Tag Archives: seventh day adventism

The Peculiarity of Seventh-Day Adventism #3

William Miller's prophecy chart, identifying the Second Coming of Christ in 1843 (credit: Wikapedia, click on for more detail).

William Miller’s prophecy chart, identifying the Second Coming of Christ in 1843. It has as much detail, if not more, than a dispensationalist chart!! (credit: Wikapedia, click on for more detail).

From a Great Disappointment to ecstatic visions, from corn-flakes to flaky fanatics in Waco, Texas, the Seventh-Day Adventists, and their associated spinoffs, have shown themselves to be a peculiar movement, as we have discussed in the previous posts in this series (#1 and #2). In a less peculiar sense, Seventh-Day Adventists have championed the cause of religious liberty, the promotion of good diet and health reform, and a growing network of schools, hospitals, and other humanitarian missions, themes that have permeated the wider culture around them. Yet, in many ways, there are dramatic shifts going on within Seventh-Day Adventism that raise questions about the future.

Some Seventh-Day Adventists today are basically like any other Protestant evangelical Christians, except that they go to church on Saturdays. Others are very much into the whole Seventh-Day Adventist package of beliefs and practices, that have set the movement apart from the rest of Christianity. It really depends on the congregation, and even within congregations. That being the case, how should other Christians view the Seventh-Day Adventist movement, and where it is headed?

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The Peculiarity of Seventh-Day Adventism #2

Ellen Gould Harmon White (1827-1915). Spiritual visionary who has given shape to the contemporary Seventh-Day Adventist movement.

Ellen Gould Harmon White (1827-1915). Spiritual visionary who has given shape to the contemporary Seventh-Day Adventist movement (credit: Seventh-Day Adventist literature)

As alluded to in the previous post in this series, Seventh-Day Adventism is sort of like a round peg that does not quite exactly fit in the square hole of groups that make up evangelical Christianity. Consider, for example, the most influential founder of Seventh-Day Adventism, Ellen G. White.

Ellen G. White was considered to be the prophetess who held together the fledgling Adventist/Millerite movement that nearly collapsed after the Great Disappointment of 1844, when William Miller’s prediction of the Second Coming of Christ failed to materialize. But among evangelical Christians, she is viewed anywhere from being an outright false teacher, such as in this Tim Challies blog post, to an eccentric visionary, who has since had her excesses corrected by reforming elements within contemporary Seventh-Day Adventism.

So, who is Ellen G. White, and how did she help define what would become Seventh-Day Adventism? Moreover, what type of movement did she and other early leaders help create?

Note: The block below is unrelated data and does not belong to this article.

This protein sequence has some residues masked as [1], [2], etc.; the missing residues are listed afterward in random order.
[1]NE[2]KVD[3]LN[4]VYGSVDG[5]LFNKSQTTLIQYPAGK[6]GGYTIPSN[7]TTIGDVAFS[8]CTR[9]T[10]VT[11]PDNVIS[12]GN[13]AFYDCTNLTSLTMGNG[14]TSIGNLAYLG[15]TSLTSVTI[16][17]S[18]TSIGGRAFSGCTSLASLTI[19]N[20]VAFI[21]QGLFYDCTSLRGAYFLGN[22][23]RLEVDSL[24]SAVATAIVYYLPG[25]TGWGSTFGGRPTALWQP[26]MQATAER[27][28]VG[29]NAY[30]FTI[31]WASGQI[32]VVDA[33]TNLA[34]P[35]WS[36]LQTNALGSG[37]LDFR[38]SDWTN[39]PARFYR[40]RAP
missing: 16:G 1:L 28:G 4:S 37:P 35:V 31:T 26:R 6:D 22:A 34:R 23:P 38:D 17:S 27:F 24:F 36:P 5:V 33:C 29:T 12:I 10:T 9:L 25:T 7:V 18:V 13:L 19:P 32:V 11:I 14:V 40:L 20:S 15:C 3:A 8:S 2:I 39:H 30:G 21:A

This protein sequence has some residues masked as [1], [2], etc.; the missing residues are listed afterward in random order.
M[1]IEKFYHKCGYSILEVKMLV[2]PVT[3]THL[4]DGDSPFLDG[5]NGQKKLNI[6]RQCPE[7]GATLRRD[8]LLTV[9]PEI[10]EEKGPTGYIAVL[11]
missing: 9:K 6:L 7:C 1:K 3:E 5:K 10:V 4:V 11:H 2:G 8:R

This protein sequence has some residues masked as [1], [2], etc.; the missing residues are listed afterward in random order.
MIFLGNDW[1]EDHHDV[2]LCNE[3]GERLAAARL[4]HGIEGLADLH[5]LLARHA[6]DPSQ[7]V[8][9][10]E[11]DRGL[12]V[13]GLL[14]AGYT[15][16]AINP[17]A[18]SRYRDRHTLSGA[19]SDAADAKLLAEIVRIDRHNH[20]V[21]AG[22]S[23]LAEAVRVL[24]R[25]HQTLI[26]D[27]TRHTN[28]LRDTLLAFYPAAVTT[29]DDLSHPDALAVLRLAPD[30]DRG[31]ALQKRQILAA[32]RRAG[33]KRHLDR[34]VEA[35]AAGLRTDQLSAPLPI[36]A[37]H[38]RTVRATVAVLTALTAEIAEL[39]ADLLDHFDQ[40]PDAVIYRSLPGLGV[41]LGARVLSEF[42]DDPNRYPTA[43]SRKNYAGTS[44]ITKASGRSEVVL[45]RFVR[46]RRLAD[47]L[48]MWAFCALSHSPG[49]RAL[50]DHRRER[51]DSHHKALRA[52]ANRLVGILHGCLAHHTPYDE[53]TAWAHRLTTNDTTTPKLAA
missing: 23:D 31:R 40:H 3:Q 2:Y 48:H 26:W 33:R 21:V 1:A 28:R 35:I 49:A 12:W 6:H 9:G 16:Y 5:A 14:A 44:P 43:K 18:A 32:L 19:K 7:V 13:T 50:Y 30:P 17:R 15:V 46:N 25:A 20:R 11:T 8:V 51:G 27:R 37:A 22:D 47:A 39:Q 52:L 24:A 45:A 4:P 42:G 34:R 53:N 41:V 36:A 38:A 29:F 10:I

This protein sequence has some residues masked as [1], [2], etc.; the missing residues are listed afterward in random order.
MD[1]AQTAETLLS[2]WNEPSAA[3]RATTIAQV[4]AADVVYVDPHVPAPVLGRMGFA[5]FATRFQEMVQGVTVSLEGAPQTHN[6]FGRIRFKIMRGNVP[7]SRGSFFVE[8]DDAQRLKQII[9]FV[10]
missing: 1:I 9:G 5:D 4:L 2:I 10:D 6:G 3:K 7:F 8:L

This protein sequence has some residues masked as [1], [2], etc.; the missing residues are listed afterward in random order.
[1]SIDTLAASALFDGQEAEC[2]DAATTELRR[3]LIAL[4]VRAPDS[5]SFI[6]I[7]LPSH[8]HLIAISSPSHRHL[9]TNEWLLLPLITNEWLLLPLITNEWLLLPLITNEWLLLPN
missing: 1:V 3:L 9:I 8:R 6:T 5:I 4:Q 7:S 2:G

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The Peculiarity of Seventh-Day Adventism #1

Ben Carson, former Director of Pediatric Neurosurgery at John Hopkins Hospital, and the subject of the film Gifted Hands, is running as a Republican candidate for the 2016 Presidential race. Carson credits his Seventh-Day Adventist upbringing, guided by his single mother, as one of main factors in his success as a brain surgeon and bringing his family out of poverty (photo credit: cnn.com)

Ben Carson, former Director of Pediatric Neurosurgery at John Hopkins Hospital, and the subject of the film Gifted Hands, is running as a Republican candidate for the 2016 Presidential race. Carson credits his Seventh-Day Adventist upbringing, guided by his single mother, as one of the main factors in his success as a brain surgeon and bringing his family out of poverty (photo credit: cnn.com)

What is a Seventh-Day Adventist? To most people who know anything about them, Seventh-Day Adventists are those who go to church on Saturdays, instead of Sundays, and who have a pretty strict diet. Until recently, evangelical and mainline Christians have tended to view Seventh-Day Adventism as some type of strange sect or “cult.” But attitudes have been changing over the years.

I have not followed the political race for President much this fall.  But what I have noticed is a large number of evangelical Christians have come out as strong supporters of Republican candidate Ben Carson. What is surprising about the Ben Carson phenomenon among evangelicals is that he is a Seventh-Day Adventist.

It was primarily through the influence of Baptist theologian and cult expert, Walter Martin, that evangelical Christians started to rethink attitudes towards Seventh-Day Adventism, as far back as the 1950s. In The Kingdom of the Cults, Walter Martin observes that there have been signs of change within the movement (p. 535):

It should be carefully remembered that the Adventism of today is different in not a few places from the Adventism of 1844, and with that change the necessity of new evaluation comes naturally…It is my conviction that one cannot be a true Jehovah’s Witness, Mormon, Christian Scientist, etc., and be a Christian in the biblical sense of the term; but it is perfectly possible to be a Seventh-Day Adventist and be a true follower of Jesus Christ despite certain heterodox concepts.

Not everyone agrees with Walter Martin’s assessment. Some still view Seventh-Day Adventists to be “outside of the camp.” But the general trend appears to be that Seventh-Day Adventists are “within the camp” of evangelicalism, even though they do possess some quirky beliefs.

So, how did Seventh-Day Adventism start, how did it get branded as being heretical, and then how has the movement become cautiously accepted today by other Christians as being relatively OKAY? No matter where you come down on Seventh-Day Adventism, the story of it all is quite peculiar.
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